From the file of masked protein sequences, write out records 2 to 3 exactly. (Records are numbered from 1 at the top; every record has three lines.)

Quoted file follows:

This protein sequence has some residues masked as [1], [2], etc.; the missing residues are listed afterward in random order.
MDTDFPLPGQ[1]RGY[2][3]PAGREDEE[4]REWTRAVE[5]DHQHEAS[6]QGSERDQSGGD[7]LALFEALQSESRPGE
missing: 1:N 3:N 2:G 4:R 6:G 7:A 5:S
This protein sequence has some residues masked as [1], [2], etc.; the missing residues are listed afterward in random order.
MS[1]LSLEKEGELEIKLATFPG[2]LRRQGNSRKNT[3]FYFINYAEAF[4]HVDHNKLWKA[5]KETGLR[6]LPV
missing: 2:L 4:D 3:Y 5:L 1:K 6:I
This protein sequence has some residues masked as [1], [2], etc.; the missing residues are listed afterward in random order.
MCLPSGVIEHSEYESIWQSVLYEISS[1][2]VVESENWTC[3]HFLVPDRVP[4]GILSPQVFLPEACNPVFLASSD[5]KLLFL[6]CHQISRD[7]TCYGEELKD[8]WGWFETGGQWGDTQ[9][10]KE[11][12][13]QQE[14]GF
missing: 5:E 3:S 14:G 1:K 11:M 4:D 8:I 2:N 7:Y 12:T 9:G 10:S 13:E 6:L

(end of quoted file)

This protein sequence has some residues masked as [1], [2], etc.; the missing residues are listed afterward in random order.
MS[1]LSLEKEGELEIKLATFPG[2]LRRQGNSRKNT[3]FYFINYAEAF[4]HVDHNKLWKA[5]KETGLR[6]LPV
missing: 2:L 4:D 3:Y 5:L 1:K 6:I
This protein sequence has some residues masked as [1], [2], etc.; the missing residues are listed afterward in random order.
MCLPSGVIEHSEYESIWQSVLYEISS[1][2]VVESENWTC[3]HFLVPDRVP[4]GILSPQVFLPEACNPVFLASSD[5]KLLFL[6]CHQISRD[7]TCYGEELKD[8]WGWFETGGQWGDTQ[9][10]KE[11][12][13]QQE[14]GF
missing: 5:E 3:S 14:G 1:K 11:M 4:D 8:I 2:N 7:Y 12:T 9:G 10:S 13:E 6:L